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Arctic sea ice is vanishing far faster than anyone thought possible

Melting water pours from ice face of Brasvellbreen Icefield on stormy summer morning.
Paul Souders | Getty Images
Melting water pours from ice face of Brasvellbreen Icefield on stormy summer morning.

Arctic sea ice is melting at a rate far faster than anyone thought, and it is already wildly, and perhaps permanently, changing the region, and the planet.

Historically, sea ice forms every winter across the top of the planet, and covers much of the Arctic Ocean. Every summer, the ice melts a bit and retreats, only to repeat the cycle again. But since the 1980s, the ice has been retreating further and further overall, contributing to changes to ecosystems, and erosion so severe it is biting off chunks of coastlines in Alaska, Canada and elsewhere. It even is exacerbating the warming trend in the Arctic.

As 2016 continues apace to be one of the warmest years on record, Arctic sea ice levels appear to be among the lowest on record, said Tom Wagner, program manager for NASA's cryosphere research — a name given to the study of frozen regions of the planet. "It doesn't look like the ice is healing or growing back."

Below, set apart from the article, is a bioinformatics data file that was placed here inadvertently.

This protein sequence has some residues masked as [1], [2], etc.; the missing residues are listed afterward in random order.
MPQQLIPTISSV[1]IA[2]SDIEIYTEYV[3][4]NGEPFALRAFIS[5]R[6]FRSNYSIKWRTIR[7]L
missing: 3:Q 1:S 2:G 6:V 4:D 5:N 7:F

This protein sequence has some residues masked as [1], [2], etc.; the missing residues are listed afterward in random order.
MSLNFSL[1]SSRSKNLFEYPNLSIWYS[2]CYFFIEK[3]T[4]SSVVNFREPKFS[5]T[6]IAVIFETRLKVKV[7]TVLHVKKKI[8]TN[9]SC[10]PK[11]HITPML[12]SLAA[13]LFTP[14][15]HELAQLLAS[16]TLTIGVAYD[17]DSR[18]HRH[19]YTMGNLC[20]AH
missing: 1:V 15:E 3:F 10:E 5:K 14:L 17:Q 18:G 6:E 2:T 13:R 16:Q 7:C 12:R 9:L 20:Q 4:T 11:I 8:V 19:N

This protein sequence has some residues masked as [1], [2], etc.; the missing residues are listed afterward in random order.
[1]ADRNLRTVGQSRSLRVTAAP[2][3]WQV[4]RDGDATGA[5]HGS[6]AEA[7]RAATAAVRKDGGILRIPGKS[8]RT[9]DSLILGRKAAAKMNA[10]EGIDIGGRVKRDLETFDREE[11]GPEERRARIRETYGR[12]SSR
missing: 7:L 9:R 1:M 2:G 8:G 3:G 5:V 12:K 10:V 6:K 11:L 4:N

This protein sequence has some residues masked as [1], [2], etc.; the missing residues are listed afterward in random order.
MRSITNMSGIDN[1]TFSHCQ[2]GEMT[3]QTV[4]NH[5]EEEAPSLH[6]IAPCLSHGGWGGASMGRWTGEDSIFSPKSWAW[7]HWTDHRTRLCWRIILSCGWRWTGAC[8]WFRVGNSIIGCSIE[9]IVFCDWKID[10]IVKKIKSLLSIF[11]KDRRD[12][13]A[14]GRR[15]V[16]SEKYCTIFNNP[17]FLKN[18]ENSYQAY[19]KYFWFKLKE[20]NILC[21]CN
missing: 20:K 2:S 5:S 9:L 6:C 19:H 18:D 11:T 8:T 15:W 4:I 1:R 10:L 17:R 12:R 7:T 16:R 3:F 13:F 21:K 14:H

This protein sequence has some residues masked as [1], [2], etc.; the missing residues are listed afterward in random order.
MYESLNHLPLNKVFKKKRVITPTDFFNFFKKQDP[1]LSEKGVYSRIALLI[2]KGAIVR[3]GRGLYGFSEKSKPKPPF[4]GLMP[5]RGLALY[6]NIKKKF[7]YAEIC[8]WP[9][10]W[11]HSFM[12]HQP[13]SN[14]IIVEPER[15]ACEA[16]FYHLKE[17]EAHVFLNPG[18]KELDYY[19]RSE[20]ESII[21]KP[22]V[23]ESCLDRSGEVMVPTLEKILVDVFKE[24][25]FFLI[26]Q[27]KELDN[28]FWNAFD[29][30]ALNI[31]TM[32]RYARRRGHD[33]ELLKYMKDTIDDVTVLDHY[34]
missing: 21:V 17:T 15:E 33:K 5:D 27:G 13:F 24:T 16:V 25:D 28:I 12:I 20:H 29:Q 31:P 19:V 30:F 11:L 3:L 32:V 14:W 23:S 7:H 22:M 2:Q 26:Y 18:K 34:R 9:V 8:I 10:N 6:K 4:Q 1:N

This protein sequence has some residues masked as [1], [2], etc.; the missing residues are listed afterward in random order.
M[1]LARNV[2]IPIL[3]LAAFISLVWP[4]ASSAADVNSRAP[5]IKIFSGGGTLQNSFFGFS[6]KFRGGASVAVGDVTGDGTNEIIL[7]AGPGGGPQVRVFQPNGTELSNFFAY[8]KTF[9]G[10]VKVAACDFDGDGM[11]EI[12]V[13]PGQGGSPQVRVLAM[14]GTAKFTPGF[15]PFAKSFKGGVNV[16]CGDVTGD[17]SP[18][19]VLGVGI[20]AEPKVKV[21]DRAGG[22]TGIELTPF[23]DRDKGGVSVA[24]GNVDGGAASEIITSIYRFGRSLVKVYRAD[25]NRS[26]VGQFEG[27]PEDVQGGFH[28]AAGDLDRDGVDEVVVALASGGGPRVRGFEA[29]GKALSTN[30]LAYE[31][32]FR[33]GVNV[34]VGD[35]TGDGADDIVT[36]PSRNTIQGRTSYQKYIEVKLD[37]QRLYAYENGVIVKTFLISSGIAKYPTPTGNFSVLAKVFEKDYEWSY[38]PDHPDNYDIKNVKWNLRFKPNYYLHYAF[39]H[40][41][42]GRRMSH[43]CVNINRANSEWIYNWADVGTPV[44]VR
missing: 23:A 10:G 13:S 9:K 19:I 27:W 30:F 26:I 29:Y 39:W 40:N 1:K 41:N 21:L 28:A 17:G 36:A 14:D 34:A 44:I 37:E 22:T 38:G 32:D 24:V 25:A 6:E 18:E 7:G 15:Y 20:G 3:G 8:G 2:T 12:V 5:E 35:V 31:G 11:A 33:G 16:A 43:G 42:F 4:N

An animation showing the annual retreat of Arctic ice between 1989 and 2015. (Source: NASA)

"By some accounts we have lost more than two-thirds of the ice that used to be back in the 1980s," Wagner said. "This looks to be a very, very long-term trend and we are only going to be losing more ice.

This matters because the "health" of the ice is considered a general indicator of what is going on in the Earth's total climate system.

"This is not something that will affect humanity in the far off future," Wagner said, "loss of this ice is already wildly changing the Arctic," and rippling outward to the rest of the planet.

For example, sea level rise is exacerbating the warming trend in the Arctic, indirectly contributing to phenomena such permafrost thaw, land ice melting and sea level rise.

Sea ice forms a kind of mirrored hat over the ocean that holds heat in, and reflects sunlight, Wagner told CNBC. As the ice recedes, the ocean releases more heat into the atmosphere, and the dark ocean absorbs more sunlight. This causes more warming in the region, and leads to phenomena such as permafrost thaw, another process that is contributing to further warming. It also melts more land ice, further raising sea levels.

"The planet is not just changing, it is changed," Wagner said. "And we have to deal with the change that has occurred. The melting of the glaciers in Alaska and Canada and Greenland is already raising sea levels to the point that Miami and New York are experiencing flooding."

UPDATED: This post has been updated to explain the connection between melting sea ice, melting land ice, and sea level rise.